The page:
These issues are related to the other main problem, which is the movie’s fear of really running with its premise. Half the point of the Suicide Squad is that they are a bunch of people who will do things normal people wouldn’t, but in order not to offend and to stay within at least touching distance of typical Hollywood morality, it keeps neutering them. The result is that after 45 minutes of building up what terrible people these are, as soon as they’re out, they don’t seem that bad at all, and it becomes a far more typical superhero flick than you might expect. Allied to that is that as with Batman vs. Superman, Warner/DC really took to heart the criticism of Man Of Steel that the epic battles would have killed thousands, and so they lower the sense of peril here by making Midway City be completely deserted except for black humanoid blobs that used to be people.
You’ll also notice that in all this, Jared Leto’s Joker isn’t mentioned, and that’s because when watching the film, he appears to be in a different movie to everyone else. I don’t just mean Leto’s completely over-the-top yet entertaining intensity doesn’t quite fit with the other actors, but that he literally feels like he’s in a different film that’s going on to the side of the main one. He has virtually no screen time with anyone except Harley Quinn, and watching the movie, I couldn’t help wondering whether he wasn’t even in the initial scripts until someone at Warner Bros. decided a more famous villain was needed. But rather than write him a fully integrated role, he just shows up around the fringes in ways that often don’t make a lot of sense. In fact, you could entirely cut him out and the only thing that would suffer would be Harley’s characterisation.
The Joker does though add weight to Robbie’s Harley Quinn, who does a great job as the former psychiatrist for fell for The Joker in asylum, and then following, his rather extreme take on love and hate being two sides of the same coin, became his psychotic, damaged girlfriend. Most of The Joker’s scenes chart their disturbed relationship, as he both attracts and rejects her in his own unhinged way, and she works to finally open up his heart. The Extended Cut adds a couple of welcome additions to this story, as well as allowing Quinn to remind us that she is a trained psychiatrist, and that as well as being nuts she’s also incredibly smart. What it unfortunately never explains is why Harley fell for The Joker to start with, as he treats her abysmally most of the time, and even when she finally gets what she wants, it’s because he treats her as his personal property.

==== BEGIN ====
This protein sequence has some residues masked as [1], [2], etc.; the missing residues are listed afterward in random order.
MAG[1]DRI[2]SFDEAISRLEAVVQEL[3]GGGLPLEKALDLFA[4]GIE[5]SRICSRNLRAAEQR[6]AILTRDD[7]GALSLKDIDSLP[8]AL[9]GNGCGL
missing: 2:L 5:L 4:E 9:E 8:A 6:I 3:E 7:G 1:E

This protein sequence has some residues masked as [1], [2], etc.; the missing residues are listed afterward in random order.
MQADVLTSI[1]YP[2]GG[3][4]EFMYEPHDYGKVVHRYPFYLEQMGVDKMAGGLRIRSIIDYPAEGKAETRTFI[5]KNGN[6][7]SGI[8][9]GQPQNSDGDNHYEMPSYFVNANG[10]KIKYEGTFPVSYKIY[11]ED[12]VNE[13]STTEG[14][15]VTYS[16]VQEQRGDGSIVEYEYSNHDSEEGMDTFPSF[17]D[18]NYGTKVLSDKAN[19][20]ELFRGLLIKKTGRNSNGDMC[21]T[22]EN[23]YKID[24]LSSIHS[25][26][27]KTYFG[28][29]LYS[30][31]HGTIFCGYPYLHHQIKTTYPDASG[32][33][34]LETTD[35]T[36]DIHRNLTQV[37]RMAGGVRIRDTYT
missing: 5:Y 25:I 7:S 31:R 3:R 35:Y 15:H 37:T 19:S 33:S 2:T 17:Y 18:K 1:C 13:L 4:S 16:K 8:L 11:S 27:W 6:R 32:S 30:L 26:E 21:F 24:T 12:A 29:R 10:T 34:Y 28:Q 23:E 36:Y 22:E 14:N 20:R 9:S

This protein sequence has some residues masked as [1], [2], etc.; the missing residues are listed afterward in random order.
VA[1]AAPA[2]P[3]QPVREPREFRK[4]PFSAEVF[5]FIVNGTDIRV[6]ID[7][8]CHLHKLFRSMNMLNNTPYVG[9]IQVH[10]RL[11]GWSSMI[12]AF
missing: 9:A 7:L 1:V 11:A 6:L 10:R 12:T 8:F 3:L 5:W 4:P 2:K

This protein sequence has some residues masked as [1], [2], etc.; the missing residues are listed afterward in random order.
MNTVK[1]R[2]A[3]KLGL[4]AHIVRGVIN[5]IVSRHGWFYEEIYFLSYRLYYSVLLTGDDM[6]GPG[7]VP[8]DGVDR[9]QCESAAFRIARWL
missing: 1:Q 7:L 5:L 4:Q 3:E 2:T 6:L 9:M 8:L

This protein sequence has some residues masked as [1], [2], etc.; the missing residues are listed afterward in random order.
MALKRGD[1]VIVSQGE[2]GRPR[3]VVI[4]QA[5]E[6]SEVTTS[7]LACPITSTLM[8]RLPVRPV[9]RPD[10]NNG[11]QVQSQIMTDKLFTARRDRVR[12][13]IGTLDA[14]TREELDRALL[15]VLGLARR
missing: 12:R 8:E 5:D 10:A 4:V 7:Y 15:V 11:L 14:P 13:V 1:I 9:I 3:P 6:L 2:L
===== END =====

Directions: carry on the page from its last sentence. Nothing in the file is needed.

The rest of the additions are largely character beats, such as scenes underlining that Flag and Deadshot are counterpoints to one another, and that if their lives had taken a different course their roles may have been reversed. There’s also a little more backstory for Killer Croc and a little extra info about Diablo. They do help but they can’t overcome all the problems, most of which seem to exist because you can feel the weight of fearful studio execs who both want to make an anarchic comic book unlike anything we’ve seen before, but are afraid of both the possible repercussions of the Suicide Squad’s (lack of) morality and of straying too far from the mainstream Hollywood template.
It’s not a complete misfire. Chunks of it are great fun, and individually most of the main characters are interesting and entertaining – to the point there are several I wouldn’t mind seeing an entire movie about – but they’re stuck in a film that doesn’t know quite what to do with them. If you didn’t see it at the cinema, I’d still say it’s worth a watch, but it probably won’t be a movie you’ll feel the need to keep revisiting.
The Blu-ray does have some pretty good special features though, and the film certainly pops in HD.
Overall Verdict: Spending 45 minutes setting up a load of great characters and then not giving them anything that interesting to do, before ending with an underwhelming baddie, rather undermines what could have been a great film. There’s enough peeking through the structural issues to ensure Suicide Squad is not a total dud, but it’s still not difficult to be annoyed that so much potential resulted in something so full of problems.
Reviewer: Tim Isaac
‘Task Force X: One Team, One Mission’ Featurette
‘Squad Strength And Skills’ Featurette
‘Joker and Harley: The ‘It’ Couple Of The Underworld’ Featurette
‘Chasing The Real’ Featurette
‘Armed To The Teeth’ Featurette
‘This Is Gonna Get Loud: The Epic Battles Of Suicide Squad’ Featurette
‘The Squad Declassified’ Featurette